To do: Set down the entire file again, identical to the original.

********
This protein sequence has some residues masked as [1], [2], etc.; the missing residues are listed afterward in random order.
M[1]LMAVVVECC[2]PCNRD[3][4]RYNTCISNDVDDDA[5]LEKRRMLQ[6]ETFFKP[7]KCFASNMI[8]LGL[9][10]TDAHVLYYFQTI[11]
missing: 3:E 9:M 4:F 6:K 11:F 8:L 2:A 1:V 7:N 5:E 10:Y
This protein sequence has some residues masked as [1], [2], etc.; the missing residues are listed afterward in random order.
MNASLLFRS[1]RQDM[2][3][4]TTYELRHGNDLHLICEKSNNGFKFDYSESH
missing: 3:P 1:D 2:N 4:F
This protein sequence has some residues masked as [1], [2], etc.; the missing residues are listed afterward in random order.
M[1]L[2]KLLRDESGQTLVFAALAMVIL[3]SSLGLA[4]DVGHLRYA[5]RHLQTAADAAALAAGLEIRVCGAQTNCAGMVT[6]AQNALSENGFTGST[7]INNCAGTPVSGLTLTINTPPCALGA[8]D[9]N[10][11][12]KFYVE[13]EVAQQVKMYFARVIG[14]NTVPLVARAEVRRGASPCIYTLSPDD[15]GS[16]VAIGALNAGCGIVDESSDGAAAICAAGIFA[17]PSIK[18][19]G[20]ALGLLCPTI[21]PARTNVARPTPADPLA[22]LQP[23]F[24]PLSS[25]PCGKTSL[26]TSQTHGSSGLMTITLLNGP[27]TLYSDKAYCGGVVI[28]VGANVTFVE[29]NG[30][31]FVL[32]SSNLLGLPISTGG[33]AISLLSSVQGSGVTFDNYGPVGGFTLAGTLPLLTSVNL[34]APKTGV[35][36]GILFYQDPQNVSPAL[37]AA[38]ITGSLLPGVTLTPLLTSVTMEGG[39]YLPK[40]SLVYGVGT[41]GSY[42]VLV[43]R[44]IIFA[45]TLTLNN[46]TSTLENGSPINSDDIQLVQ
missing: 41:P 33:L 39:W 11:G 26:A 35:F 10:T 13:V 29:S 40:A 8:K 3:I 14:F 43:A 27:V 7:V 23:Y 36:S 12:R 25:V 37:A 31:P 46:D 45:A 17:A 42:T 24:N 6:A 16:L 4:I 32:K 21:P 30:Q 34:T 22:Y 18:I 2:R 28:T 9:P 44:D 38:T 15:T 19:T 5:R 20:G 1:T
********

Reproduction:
This protein sequence has some residues masked as [1], [2], etc.; the missing residues are listed afterward in random order.
M[1]LMAVVVECC[2]PCNRD[3][4]RYNTCISNDVDDDA[5]LEKRRMLQ[6]ETFFKP[7]KCFASNMI[8]LGL[9][10]TDAHVLYYFQTI[11]
missing: 3:E 9:M 4:F 6:K 11:F 8:L 2:A 1:V 7:N 5:E 10:Y
This protein sequence has some residues masked as [1], [2], etc.; the missing residues are listed afterward in random order.
MNASLLFRS[1]RQDM[2][3][4]TTYELRHGNDLHLICEKSNNGFKFDYSESH
missing: 3:P 1:D 2:N 4:F
This protein sequence has some residues masked as [1], [2], etc.; the missing residues are listed afterward in random order.
M[1]L[2]KLLRDESGQTLVFAALAMVIL[3]SSLGLA[4]DVGHLRYA[5]RHLQTAADAAALAAGLEIRVCGAQTNCAGMVT[6]AQNALSENGFTGST[7]INNCAGTPVSGLTLTINTPPCALGA[8]D[9]N[10][11][12]KFYVE[13]EVAQQVKMYFARVIG[14]NTVPLVARAEVRRGASPCIYTLSPDD[15]GS[16]VAIGALNAGCGIVDESSDGAAAICAAGIFA[17]PSIK[18][19]G[20]ALGLLCPTI[21]PARTNVARPTPADPLA[22]LQP[23]F[24]PLSS[25]PCGKTSL[26]TSQTHGSSGLMTITLLNGP[27]TLYSDKAYCGGVVI[28]VGANVTFVE[29]NG[30][31]FVL[32]SSNLLGLPISTGG[33]AISLLSSVQGSGVTFDNYGPVGGFTLAGTLPLLTSVNL[34]APKTGV[35][36]GILFYQDPQNVSPAL[37]AA[38]ITGSLLPGVTLTPLLTSVTMEGG[39]YLPK[40]SLVYGVGT[41]GSY[42]VLV[43]R[44]IIFA[45]TLTLNN[46]TSTLENGSPINSDDIQLVQ
missing: 41:P 33:L 39:W 11:G 26:A 35:F 10:T 13:V 29:S 40:A 8:K 3:I 14:F 43:A 27:V 7:V 23:Y 36:S 12:R 25:V 37:A 31:P 46:D 45:A 17:A 42:T 24:N 6:A 16:L 4:I 32:K 21:P 30:Q 34:T 22:Y 18:I 2:R 28:T 9:P 44:D 38:T 15:T 19:T 5:R 20:G 1:T